FIEA Alumni Awarded Patent
May 11, 2022
“Making people happy is why I’m in entertainment in the first place.”
— Victor Lugo
A peek at the application, shows that the FIEA 2008 cohort 4 grad’s team is seeking a way to keep score on rides at the theme park giant that require guests to fire water guns at targets.
Think sensors embedded within water streams to signal a specific visitor’s hit targets. The next-level thinking is something Lugo’s company enables.
“This company does a good job of empowering people to invent things,” he said. “That patent was something where I targeted taking moments I thought were really fun and making it more real.”
It’s an approach Lugo has brought throughout a career that has made stops at Walt Disney World, Electronic Arts and other tech leaders in Central Florida.
We caught up with Lugo to ask about his time in Orlando and how FIEA has helped pave his path.
How important was the support of Universal Studios – or any company, for that matter – in your patent application?
It’s a great thing for the employee and it helps them feel supported. It’s also another way to recognize them for their hard work. It’s awesome.
Where did the idea come from?
I consider myself a creative technologist. You shouldn’t be intimidated. The reality is a lot of ideas come from anywhere and you don’t know the specific recipe and combination of technology is or isn’t patentable. Nobody has the “God mode” view of earth that allows you to know if your idea has potential.
You have had a great career and part of it meant spending time with John Madden, who passed away last year. What was that like?
It was always a way to understand what Coach Madden was like and an effort to keep the relationship close. But it was also a great opportunity to ask questions and understand what an elite coach thought. It was a fantastic perk of the job.
How has Central Florida and Orlando contributed to your career path?
It’s really allowed me to grow. There is a lot going on, ranging from theme parks to several large game studios that exist here. There are a lot of intertwining things happening here that we can take advantage of.
What is one lesson you took from your time at FIEA?
For me, it was an opportunity to learn about game design and production and how to best give fans what they want. Coming into it, I might have had preconceived notions about what was best for fans. But I learned at EA how to value features and give them what they wanted. It definitely improved my ability to design and produce games. I learned the value of metrics, data and how to understand the guest experience.
You started at University of Miami. What did you learn when you attended FIEA post-grad?
From what I knew, you needed to become a good programmer and then they let you design a game. But FIEA came around to say, “Look, there is a path where you can just be a producer in a bunch of different disciplines.” I came into the program with a computer engineering degree to be a game designer and producer. But I was able to take programming classes and liked the flexible schedule that was project based. I worked on Toy Story Mania! and other projects while at FIEA. I’d work on some attractions, drive to FIEA and by noon, I was doing coursework.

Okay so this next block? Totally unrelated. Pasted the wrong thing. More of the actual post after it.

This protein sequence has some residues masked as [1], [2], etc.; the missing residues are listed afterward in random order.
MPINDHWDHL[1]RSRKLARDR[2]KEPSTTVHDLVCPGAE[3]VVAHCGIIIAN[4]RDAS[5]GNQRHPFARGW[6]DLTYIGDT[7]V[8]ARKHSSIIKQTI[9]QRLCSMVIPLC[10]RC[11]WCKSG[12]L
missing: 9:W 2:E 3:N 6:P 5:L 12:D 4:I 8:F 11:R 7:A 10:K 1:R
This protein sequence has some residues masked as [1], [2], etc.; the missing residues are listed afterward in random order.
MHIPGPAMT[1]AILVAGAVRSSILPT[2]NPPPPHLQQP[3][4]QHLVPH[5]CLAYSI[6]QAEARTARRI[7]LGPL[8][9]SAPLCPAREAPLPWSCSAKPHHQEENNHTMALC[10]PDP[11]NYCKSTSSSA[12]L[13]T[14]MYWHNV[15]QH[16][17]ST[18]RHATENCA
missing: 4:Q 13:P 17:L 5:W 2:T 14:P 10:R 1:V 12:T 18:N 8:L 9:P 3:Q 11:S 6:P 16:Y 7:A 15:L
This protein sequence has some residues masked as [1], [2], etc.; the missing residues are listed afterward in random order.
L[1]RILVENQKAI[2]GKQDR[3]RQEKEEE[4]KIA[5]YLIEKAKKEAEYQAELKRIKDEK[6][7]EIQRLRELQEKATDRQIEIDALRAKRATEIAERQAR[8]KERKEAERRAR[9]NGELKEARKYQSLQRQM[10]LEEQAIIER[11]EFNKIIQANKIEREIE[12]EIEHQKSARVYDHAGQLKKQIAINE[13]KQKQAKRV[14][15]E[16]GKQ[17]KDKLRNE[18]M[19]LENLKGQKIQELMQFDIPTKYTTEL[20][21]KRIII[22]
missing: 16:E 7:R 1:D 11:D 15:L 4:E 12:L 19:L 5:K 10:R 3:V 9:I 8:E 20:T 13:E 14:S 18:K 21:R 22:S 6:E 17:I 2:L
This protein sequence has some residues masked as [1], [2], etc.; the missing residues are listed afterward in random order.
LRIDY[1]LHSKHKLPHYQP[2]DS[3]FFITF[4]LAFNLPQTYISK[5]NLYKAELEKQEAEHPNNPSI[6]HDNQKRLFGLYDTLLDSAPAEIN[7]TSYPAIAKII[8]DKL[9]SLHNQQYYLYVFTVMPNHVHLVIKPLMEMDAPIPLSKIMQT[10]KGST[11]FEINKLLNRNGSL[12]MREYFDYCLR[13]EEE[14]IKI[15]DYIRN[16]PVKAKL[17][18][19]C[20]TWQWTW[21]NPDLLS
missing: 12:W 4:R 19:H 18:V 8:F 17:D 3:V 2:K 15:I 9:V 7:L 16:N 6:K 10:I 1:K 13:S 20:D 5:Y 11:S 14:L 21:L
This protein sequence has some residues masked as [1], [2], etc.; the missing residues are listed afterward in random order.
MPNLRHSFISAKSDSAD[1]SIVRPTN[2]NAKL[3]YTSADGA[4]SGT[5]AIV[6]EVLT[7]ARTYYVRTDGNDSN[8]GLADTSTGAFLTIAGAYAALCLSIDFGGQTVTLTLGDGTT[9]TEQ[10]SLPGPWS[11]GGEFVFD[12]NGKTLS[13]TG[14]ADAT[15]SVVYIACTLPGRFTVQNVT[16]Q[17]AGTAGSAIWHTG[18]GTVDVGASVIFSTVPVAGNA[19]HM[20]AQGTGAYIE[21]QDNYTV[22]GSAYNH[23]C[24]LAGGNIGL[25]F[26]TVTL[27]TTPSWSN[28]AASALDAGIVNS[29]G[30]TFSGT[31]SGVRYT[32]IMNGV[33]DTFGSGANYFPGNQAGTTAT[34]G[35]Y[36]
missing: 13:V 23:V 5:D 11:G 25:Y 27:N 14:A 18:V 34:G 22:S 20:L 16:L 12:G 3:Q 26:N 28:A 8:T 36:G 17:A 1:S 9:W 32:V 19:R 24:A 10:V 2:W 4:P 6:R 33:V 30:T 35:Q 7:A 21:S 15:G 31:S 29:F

Do you like to experience the rides or games you build?
I’m not one who typically plays my experience a ton once it ships but I do love going back to play them with friends and getting on rides I have worked on. It’s extremely rewarding. I like to tell my friends all the tricks while I run up the scores.
How else did FIEA prepare you for your awesome career?
FIEA prepares you for the different ways companies do things. When you understand process and how to get things done, it gives you flexibility to recognize what can be done better. If I’m working on your company’s project, I’m here to make things better. Here (at Universal Studios), I make things better for guests and fans.
What piece of advice would you give students at FIEA now?
If you have the time to sit in the tracks that exist, I would recommend to sit in at least one of the other tracks so that you understand how they work. It’s important. It’s great to have a level of versatility and a lexicon that allows you to speak to them in a relatable way. While at FIEA, that opportunity is there. No one will stop you from going to those different classes. Speaking the language is a valuable skill.
What is it about building an interactive experience that energizes you?
I remember the smiles on the faces as we tested EA’s mixed martial arts game or on the Toy Story experience. It’s that first time you get to present your creative vision to guests. It’s super rewarding and cool. It energizes me and gives me direction on how to improve it to them, which is what I enjoy about my job, in general. Making people happy is why I’m in entertainment in the first place.
You have mad respect for “story” in experiences. Why?
Story is everything. I like to be more detailed about how I define a story. I like to approach interactive by saying, “What’s the fantasy? What can I give them by allowing them to interact with this ride?” That’s always how I approach it. I need to know what people will want to do because they compromise on that the least. You need to have a feeling of what they want to do otherwise they are not going to necessarily be satisfied.
Article written by: Marco Santana